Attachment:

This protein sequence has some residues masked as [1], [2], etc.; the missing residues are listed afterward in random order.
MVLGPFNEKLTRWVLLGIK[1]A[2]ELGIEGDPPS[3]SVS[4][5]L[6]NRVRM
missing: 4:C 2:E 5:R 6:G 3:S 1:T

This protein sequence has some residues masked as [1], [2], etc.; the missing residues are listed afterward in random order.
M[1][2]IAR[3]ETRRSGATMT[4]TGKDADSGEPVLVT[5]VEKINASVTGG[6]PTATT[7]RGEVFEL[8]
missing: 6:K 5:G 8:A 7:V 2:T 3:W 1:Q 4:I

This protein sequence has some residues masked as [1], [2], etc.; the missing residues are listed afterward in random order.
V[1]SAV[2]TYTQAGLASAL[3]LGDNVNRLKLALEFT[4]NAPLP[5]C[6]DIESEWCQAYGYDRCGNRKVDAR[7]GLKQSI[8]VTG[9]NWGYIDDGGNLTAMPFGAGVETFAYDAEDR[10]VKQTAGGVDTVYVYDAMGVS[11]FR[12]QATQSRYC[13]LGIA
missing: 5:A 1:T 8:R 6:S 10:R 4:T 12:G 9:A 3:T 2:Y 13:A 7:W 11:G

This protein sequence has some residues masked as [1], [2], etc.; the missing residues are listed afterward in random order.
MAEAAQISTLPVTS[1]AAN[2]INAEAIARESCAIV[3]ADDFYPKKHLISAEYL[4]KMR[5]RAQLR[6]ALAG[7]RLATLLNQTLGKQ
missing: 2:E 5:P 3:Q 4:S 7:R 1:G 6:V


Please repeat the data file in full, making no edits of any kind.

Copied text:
This protein sequence has some residues masked as [1], [2], etc.; the missing residues are listed afterward in random order.
MVLGPFNEKLTRWVLLGIK[1]A[2]ELGIEGDPPS[3]SVS[4][5]L[6]NRVRM
missing: 4:C 2:E 5:R 6:G 3:S 1:T

This protein sequence has some residues masked as [1], [2], etc.; the missing residues are listed afterward in random order.
M[1][2]IAR[3]ETRRSGATMT[4]TGKDADSGEPVLVT[5]VEKINASVTGG[6]PTATT[7]RGEVFEL[8]
missing: 6:K 5:G 8:A 7:V 2:T 3:W 1:Q 4:I

This protein sequence has some residues masked as [1], [2], etc.; the missing residues are listed afterward in random order.
V[1]SAV[2]TYTQAGLASAL[3]LGDNVNRLKLALEFT[4]NAPLP[5]C[6]DIESEWCQAYGYDRCGNRKVDAR[7]GLKQSI[8]VTG[9]NWGYIDDGGNLTAMPFGAGVETFAYDAEDR[10]VKQTAGGVDTVYVYDAMGVS[11]FR[12]QATQSRYC[13]LGIA
missing: 5:A 1:T 8:R 6:S 10:R 4:T 12:G 9:A 3:T 2:Y 13:A 7:W 11:G

This protein sequence has some residues masked as [1], [2], etc.; the missing residues are listed afterward in random order.
MAEAAQISTLPVTS[1]AAN[2]INAEAIARESCAIV[3]ADDFYPKKHLISAEYL[4]KMR[5]RAQLR[6]ALAG[7]RLATLLNQTLGKQ
missing: 2:E 5:P 3:Q 4:S 7:R 1:G 6:V